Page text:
The simple corner jig shown takes just minutes to make and you decide on the radius. I saw the corners off first. The shot was of a quick set-up for a member several years ago.
The pdf shows how to make a very simple circle routing jig.
 

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Discussion Starter #13
Thanks for the photos Harry. Do you coat the edges of the template? If so, what with?
By attaching a template to the under side of a work piece and using a bottom bearing bit....... is that so the template can be attached without damaging the top side (the good side) of the material you are working on?
 

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Thanks for the photos Harry. Do you coat the edges of the template? If so, what with?
By attaching a template to the under side of a work piece and using a bottom bearing bit....... is that so the template can be attached without damaging the top side (the good side) of the material you are working on?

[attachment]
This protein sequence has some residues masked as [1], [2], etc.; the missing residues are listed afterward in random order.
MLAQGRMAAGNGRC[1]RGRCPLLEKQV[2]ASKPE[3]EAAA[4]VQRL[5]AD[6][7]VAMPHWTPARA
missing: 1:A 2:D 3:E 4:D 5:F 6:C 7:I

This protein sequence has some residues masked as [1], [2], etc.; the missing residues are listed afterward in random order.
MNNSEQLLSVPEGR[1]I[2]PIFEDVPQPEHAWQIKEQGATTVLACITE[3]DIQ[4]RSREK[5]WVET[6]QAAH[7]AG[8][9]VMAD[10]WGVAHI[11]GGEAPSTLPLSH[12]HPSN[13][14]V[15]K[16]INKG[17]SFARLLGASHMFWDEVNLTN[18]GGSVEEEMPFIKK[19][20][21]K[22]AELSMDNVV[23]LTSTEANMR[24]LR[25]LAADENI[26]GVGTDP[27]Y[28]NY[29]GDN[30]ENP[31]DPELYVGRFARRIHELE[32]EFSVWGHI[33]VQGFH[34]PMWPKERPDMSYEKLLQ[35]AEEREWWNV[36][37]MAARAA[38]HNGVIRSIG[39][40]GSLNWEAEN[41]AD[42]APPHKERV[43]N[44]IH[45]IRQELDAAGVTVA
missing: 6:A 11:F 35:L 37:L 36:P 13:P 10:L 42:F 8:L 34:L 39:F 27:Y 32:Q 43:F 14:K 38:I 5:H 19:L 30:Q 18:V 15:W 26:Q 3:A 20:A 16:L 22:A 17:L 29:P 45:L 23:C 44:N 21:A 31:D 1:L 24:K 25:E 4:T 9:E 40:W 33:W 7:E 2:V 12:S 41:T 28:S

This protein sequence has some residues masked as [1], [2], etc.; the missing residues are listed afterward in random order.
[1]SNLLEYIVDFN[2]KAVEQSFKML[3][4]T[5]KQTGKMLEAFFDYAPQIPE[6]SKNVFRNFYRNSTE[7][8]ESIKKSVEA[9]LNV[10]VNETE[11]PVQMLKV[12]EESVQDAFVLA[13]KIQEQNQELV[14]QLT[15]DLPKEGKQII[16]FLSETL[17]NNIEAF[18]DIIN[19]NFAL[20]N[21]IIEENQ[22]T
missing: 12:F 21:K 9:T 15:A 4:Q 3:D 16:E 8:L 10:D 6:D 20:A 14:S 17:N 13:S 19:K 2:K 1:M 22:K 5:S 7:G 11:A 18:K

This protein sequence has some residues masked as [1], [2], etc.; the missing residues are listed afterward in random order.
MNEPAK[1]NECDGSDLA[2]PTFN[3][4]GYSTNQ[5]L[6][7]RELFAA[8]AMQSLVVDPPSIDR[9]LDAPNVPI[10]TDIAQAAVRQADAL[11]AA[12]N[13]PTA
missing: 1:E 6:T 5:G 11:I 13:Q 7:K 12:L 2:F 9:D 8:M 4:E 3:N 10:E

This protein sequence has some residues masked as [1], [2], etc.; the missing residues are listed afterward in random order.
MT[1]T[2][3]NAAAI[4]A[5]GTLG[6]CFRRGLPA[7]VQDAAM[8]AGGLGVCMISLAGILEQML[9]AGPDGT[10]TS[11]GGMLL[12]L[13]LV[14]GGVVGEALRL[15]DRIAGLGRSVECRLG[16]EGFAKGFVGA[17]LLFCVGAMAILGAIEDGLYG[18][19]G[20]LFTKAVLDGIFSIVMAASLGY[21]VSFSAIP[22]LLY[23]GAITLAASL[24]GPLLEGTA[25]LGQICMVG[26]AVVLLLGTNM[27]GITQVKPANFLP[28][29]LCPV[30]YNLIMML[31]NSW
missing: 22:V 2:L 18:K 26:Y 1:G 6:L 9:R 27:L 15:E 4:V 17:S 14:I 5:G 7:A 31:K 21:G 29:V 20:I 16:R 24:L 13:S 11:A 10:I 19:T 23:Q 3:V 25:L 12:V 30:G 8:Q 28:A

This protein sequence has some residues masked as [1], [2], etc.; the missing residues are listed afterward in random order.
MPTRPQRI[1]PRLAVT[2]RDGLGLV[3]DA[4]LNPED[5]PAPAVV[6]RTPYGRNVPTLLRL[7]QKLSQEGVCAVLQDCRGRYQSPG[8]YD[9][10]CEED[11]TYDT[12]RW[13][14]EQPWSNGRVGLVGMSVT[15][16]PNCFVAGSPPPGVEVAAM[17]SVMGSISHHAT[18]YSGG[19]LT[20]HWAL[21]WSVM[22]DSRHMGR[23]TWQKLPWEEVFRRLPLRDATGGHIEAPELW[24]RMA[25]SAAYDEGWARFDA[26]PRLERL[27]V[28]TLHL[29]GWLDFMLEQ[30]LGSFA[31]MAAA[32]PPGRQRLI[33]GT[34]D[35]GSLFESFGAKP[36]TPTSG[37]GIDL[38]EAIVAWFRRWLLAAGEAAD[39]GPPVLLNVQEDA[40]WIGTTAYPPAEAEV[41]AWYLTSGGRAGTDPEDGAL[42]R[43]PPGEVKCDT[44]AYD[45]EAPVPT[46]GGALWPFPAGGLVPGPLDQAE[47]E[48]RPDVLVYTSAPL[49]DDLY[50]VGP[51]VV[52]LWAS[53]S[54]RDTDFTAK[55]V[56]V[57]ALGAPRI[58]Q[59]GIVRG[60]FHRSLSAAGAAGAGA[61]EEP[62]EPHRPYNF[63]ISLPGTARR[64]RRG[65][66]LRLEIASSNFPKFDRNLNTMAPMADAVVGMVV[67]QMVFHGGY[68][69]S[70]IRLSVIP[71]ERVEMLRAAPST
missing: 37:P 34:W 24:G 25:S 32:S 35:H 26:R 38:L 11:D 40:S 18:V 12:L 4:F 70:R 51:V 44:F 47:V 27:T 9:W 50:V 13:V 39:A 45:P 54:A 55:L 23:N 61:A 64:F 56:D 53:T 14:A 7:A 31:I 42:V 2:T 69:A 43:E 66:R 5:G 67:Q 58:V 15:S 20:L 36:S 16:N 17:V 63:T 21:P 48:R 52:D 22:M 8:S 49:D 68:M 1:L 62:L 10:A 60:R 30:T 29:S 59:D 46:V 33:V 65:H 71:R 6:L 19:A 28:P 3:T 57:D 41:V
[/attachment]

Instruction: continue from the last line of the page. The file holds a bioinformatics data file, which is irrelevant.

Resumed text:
No, I've never found it necessary to coat the edges, just keep the router pressed firmly against the template. Regarding whether to have the template on the top or bottom is just a matter of choice, also on what bit you have, top or bottom bearing.
Whilst the photos show wood being routed, Aluminium routs quite easily, I find that slowing the router is the best, too fast and it tends to melt the Aluminium and bits stick to the cutting edge requiring repeated stops to remove.
 

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Discussion Starter #15
I can't slow my router electrically, so I used a 1/4 inch bit instead of a 1/2 inch bit and used wax on the bit and the aluminum and routed slowly.